Nintendo’s Hiroshi Yamauchi Passes at 85
Published: Monday, September 23, 2013
Updated: Monday, September 23, 2013 14:09
Hiroshi Yamauchi was the grandson of Nintendo’s founder, and the third president of the company. He was also responsible for taking the company—then a small hanafuda playing card manufacturer—into the world of video games with the Famicom (Nintendo Entertainment System). Without him, there would be no Nintendo as we know it today, and the home console market might look very different.
Last Thursday he died in hospital at the age of 85 due to complications from pneumonia. He leaves behind three children, and everyone who’s ever enjoyed a video game console.
Yamauchi had difficult origins. Growing up in Kyoto, Japan, he intended to study law or engineering after finishing preparatory school, but his plans were waylaid at the age of 12 by the ensuing conflict of World War II.
Being too young to fight in the conflict, Yamauchi was sent to work in a military factory until the war ended in 1945. At this point he studied law at Waseda University, and later married Michiko Inaba.
While Yamauchi himself did not develop Nintendo’s early video game projects, he was famously confident in them. He was responsible for bringing the then-fledgling Shigeru Miyamoto’s pet project Donkey Kong to the west. He was also responsible for creating the R&D teams, which would eventually develop the Famicom, as it was known in Japan, and the Game Boy predecessor, the Game and Watch.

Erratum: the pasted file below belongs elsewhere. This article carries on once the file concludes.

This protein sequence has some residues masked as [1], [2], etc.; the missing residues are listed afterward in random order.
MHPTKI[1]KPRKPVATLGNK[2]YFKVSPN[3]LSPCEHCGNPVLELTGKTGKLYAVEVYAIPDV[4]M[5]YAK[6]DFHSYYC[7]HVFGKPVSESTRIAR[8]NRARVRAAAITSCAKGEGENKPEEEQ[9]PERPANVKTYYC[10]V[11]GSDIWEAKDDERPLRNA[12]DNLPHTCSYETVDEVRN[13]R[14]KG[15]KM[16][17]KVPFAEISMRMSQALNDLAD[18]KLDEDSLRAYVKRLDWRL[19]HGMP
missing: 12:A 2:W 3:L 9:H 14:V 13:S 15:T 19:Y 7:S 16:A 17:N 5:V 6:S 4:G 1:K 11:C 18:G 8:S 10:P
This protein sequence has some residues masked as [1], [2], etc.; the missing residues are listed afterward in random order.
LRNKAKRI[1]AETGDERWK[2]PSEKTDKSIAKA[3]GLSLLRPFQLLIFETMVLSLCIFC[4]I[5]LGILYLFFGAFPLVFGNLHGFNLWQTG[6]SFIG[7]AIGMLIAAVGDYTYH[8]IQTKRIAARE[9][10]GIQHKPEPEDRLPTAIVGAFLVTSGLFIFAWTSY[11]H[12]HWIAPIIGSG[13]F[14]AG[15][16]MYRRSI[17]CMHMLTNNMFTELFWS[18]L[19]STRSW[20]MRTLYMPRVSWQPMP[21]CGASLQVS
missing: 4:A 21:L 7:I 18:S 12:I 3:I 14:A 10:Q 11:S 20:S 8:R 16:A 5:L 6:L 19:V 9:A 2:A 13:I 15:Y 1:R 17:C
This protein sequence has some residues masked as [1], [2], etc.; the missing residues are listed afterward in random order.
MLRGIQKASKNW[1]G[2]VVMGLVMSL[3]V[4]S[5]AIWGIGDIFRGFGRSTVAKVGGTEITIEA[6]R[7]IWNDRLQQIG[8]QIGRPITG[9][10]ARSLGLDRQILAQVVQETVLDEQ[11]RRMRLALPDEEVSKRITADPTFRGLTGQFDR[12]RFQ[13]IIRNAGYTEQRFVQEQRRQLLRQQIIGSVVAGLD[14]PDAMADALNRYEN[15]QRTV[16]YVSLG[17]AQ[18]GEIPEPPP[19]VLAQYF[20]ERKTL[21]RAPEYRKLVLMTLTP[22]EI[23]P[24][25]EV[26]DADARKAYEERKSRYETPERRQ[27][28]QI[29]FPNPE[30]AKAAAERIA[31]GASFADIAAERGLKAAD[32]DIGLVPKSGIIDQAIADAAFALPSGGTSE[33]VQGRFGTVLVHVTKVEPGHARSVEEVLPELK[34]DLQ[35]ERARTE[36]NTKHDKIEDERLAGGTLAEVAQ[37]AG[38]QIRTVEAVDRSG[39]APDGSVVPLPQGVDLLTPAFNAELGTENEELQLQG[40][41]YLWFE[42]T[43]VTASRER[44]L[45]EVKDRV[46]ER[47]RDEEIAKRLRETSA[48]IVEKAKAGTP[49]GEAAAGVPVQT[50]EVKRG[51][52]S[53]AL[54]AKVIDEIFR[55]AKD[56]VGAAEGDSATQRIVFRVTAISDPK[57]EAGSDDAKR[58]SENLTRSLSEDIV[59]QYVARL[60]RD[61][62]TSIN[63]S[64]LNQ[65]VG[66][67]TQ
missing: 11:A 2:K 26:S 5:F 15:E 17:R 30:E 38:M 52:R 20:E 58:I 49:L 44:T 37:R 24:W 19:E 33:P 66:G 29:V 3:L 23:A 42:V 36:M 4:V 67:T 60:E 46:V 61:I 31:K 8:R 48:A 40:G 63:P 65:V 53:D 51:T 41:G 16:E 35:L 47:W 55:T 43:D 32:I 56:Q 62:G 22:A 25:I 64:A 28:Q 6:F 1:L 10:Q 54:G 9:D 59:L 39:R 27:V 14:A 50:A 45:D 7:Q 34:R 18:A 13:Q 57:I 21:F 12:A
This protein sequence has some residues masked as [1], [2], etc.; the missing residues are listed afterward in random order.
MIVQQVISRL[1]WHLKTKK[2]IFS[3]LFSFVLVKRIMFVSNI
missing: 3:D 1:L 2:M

Yamauchi continued to oversee development of every Nintendo console up to and including the GameCube. He stepped down from the role of president in 2002, but remained at the company in an advisory role until his death.
In 2008, at the height of the Wii and Nintendo DS’s popularity, Forbes revealed Yamauchi as the richest man in Japan, with a net worth of about $7.8 billion. That number declined significantly in following years, but it remains a testament to just how influential his impact on world society had become.
Nintendo has had a rough time of late, with the Wii’s successor, the Wii U, failing to find traction in its primary markets, even as the 3DS remains the bestselling handheld on the market. Even with recent missteps, it’s important to remember the impact one man and his company had on nearly all our lives.
He will be missed.